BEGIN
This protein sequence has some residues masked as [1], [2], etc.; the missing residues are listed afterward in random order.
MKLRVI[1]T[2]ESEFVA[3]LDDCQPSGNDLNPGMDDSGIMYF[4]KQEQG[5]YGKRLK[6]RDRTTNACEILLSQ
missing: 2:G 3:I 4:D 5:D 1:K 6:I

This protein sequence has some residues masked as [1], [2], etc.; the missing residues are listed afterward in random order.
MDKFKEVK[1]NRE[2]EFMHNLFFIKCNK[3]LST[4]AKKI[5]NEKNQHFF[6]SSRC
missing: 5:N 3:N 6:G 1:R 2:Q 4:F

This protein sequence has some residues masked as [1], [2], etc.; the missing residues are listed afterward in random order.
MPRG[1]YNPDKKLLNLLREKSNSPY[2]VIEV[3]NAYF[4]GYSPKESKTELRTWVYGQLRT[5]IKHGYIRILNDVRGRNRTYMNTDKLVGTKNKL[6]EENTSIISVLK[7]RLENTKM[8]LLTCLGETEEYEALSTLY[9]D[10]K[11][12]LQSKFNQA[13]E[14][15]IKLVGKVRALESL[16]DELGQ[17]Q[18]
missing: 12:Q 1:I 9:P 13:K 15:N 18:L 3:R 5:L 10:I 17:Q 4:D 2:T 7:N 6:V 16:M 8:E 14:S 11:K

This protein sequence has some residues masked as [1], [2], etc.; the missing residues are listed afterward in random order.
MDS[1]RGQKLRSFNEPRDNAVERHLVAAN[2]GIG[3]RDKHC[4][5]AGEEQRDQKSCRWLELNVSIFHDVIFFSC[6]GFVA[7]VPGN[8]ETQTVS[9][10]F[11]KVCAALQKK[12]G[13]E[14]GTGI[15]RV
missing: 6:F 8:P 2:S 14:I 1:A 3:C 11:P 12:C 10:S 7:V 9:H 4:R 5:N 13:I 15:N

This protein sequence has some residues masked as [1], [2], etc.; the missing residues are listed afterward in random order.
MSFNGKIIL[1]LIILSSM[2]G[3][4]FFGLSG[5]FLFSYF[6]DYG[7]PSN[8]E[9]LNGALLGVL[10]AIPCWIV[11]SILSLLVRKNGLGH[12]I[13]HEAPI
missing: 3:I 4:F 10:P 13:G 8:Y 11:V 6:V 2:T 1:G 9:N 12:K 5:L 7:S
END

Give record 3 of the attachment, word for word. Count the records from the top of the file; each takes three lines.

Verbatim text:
This protein sequence has some residues masked as [1], [2], etc.; the missing residues are listed afterward in random order.
MPRG[1]YNPDKKLLNLLREKSNSPY[2]VIEV[3]NAYF[4]GYSPKESKTELRTWVYGQLRT[5]IKHGYIRILNDVRGRNRTYMNTDKLVGTKNKL[6]EENTSIISVLK[7]RLENTKM[8]LLTCLGETEEYEALSTLY[9]D[10]K[11][12]LQSKFNQA[13]E[14][15]IKLVGKVRALESL[16]DELGQ[17]Q[18]
missing: 12:Q 1:I 9:P 13:K 15:N 18:L 3:R 5:L 10:I 17:Q 4:D 2:T 7:N 6:V 16:M 8:E 14:S 11:K